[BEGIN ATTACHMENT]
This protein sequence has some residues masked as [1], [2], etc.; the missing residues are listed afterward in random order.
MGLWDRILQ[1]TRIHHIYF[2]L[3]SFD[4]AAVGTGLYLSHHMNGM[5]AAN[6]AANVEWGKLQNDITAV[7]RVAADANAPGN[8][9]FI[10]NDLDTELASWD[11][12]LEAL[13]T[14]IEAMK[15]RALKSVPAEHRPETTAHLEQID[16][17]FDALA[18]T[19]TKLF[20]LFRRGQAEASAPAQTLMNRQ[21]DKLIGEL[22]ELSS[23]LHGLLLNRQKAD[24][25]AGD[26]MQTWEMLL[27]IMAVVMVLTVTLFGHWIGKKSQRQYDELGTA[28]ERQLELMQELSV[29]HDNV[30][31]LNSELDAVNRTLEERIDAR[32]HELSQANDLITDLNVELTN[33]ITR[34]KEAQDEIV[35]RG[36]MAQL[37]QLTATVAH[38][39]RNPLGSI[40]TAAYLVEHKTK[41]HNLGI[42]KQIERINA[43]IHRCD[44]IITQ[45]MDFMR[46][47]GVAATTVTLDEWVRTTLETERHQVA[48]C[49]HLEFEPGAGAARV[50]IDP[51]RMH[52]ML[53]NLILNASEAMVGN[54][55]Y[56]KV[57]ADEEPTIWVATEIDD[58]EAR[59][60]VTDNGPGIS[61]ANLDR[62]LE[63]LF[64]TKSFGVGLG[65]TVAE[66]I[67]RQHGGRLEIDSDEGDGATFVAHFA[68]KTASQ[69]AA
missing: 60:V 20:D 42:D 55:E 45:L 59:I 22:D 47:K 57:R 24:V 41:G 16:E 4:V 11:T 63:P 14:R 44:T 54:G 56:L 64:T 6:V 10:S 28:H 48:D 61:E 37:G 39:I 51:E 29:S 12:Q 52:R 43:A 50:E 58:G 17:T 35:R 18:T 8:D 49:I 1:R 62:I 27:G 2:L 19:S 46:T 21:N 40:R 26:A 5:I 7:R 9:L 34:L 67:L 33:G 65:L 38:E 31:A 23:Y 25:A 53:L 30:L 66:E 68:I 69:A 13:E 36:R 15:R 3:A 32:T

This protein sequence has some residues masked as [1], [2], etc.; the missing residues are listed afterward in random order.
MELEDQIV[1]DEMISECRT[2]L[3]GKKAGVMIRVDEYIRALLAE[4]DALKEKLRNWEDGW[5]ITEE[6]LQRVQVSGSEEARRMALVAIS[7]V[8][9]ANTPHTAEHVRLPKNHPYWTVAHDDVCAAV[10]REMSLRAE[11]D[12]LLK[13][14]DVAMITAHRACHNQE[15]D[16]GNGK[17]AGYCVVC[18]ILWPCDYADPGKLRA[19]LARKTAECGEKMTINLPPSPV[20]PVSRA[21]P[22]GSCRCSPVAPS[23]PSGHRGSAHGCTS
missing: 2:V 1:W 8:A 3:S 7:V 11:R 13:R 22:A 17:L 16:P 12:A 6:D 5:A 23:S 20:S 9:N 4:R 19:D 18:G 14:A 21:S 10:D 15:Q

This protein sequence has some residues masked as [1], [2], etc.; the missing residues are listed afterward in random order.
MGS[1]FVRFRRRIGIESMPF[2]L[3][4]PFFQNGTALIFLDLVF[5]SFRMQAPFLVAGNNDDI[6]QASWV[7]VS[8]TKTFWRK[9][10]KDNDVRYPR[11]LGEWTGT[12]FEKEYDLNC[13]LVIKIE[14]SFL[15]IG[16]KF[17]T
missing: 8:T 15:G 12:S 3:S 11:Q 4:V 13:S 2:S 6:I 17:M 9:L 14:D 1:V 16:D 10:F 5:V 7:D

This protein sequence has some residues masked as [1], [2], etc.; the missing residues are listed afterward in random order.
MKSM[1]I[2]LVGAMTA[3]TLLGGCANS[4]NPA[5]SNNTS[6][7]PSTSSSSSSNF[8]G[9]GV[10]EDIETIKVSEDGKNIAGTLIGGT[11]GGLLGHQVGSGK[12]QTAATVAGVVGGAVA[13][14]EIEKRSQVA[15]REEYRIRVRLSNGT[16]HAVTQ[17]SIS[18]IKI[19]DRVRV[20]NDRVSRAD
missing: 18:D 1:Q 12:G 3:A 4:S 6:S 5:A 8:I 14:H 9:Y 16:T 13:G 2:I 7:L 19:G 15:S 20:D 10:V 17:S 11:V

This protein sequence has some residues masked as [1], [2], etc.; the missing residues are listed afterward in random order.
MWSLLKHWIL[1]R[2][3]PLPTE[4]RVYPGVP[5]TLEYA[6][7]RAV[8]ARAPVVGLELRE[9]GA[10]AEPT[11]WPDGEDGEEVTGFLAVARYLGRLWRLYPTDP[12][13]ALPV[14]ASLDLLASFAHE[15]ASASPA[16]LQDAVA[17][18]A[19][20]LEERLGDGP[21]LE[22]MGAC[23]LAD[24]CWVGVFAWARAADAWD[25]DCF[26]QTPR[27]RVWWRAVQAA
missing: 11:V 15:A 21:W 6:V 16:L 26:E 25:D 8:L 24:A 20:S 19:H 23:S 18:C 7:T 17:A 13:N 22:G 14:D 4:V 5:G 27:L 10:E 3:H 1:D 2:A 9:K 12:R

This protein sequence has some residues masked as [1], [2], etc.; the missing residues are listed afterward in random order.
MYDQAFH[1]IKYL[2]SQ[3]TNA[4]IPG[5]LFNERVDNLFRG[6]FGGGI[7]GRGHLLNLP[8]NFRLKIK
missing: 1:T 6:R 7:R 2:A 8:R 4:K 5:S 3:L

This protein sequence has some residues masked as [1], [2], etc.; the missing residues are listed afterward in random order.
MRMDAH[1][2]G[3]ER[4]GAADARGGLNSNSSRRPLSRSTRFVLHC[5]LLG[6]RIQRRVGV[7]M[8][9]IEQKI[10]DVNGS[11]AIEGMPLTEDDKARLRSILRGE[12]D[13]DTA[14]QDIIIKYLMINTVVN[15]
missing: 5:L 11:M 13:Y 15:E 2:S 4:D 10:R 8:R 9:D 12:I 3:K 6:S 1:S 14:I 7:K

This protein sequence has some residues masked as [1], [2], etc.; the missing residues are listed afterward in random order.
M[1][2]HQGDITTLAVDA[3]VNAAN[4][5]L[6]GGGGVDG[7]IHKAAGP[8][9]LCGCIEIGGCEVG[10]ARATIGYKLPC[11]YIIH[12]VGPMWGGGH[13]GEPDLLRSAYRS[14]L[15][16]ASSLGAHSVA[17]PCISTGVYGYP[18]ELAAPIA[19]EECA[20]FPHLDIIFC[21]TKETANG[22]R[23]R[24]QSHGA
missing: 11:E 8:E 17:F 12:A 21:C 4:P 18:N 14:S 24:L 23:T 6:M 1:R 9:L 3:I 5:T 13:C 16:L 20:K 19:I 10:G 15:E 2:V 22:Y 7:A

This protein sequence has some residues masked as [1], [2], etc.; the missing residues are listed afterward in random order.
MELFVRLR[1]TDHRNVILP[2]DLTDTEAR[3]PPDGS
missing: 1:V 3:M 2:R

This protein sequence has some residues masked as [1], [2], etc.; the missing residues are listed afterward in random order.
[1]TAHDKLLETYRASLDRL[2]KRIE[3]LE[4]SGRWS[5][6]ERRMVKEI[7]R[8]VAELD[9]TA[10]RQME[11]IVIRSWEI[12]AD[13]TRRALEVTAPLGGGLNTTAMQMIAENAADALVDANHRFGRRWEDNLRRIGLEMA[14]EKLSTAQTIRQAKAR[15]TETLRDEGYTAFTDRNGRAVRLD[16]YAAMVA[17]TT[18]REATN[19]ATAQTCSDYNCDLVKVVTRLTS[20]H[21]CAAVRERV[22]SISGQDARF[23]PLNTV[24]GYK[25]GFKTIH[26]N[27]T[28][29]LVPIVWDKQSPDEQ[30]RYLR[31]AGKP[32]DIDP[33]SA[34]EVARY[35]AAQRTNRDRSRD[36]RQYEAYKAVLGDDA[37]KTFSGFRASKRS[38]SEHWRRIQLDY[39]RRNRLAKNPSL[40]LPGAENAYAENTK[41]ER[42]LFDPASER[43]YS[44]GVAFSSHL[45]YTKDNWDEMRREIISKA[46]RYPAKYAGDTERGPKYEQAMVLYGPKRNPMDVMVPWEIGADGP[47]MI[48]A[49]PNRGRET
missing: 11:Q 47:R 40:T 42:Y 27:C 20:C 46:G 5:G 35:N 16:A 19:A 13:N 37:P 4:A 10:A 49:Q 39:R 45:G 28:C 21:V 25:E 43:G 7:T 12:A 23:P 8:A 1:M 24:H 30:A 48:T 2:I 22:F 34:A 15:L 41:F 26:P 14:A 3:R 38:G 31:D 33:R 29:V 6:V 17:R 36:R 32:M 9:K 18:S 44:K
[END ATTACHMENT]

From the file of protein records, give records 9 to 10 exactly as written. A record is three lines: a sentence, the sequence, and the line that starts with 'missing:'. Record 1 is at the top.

This protein sequence has some residues masked as [1], [2], etc.; the missing residues are listed afterward in random order.
MELFVRLR[1]TDHRNVILP[2]DLTDTEAR[3]PPDGS
missing: 1:V 3:M 2:R

This protein sequence has some residues masked as [1], [2], etc.; the missing residues are listed afterward in random order.
[1]TAHDKLLETYRASLDRL[2]KRIE[3]LE[4]SGRWS[5][6]ERRMVKEI[7]R[8]VAELD[9]TA[10]RQME[11]IVIRSWEI[12]AD[13]TRRALEVTAPLGGGLNTTAMQMIAENAADALVDANHRFGRRWEDNLRRIGLEMA[14]EKLSTAQTIRQAKAR[15]TETLRDEGYTAFTDRNGRAVRLD[16]YAAMVA[17]TT[18]REATN[19]ATAQTCSDYNCDLVKVVTRLTS[20]H[21]CAAVRERV[22]SISGQDARF[23]PLNTV[24]GYK[25]GFKTIH[26]N[27]T[28][29]LVPIVWDKQSPDEQ[30]RYLR[31]AGKP[32]DIDP[33]SA[34]EVARY[35]AAQRTNRDRSRD[36]RQYEAYKAVLGDDA[37]KTFSGFRASKRS[38]SEHWRRIQLDY[39]RRNRLAKNPSL[40]LPGAENAYAENTK[41]ER[42]LFDPASER[43]YS[44]GVAFSSHL[45]YTKDNWDEMRREIISKA[46]RYPAKYAGDTERGPKYEQAMVLYGPKRNPMDVMVPWEIGADGP[47]MI[48]A[49]PNRGRET
missing: 11:Q 47:R 40:T 42:Y 27:C 20:C 46:G 5:G 35:N 16:A 19:A 13:N 37:P 4:A 10:A 49:Q 39:R 45:G 28:C 21:V 25:E 43:G 7:T 12:A 23:P 8:A 1:M 24:H 30:A 48:T 2:I 22:F 34:A 15:L 41:F 26:P 14:A 3:R 38:G 31:D 33:R 29:V 6:V 17:R 36:R 32:M 9:K 18:S 44:K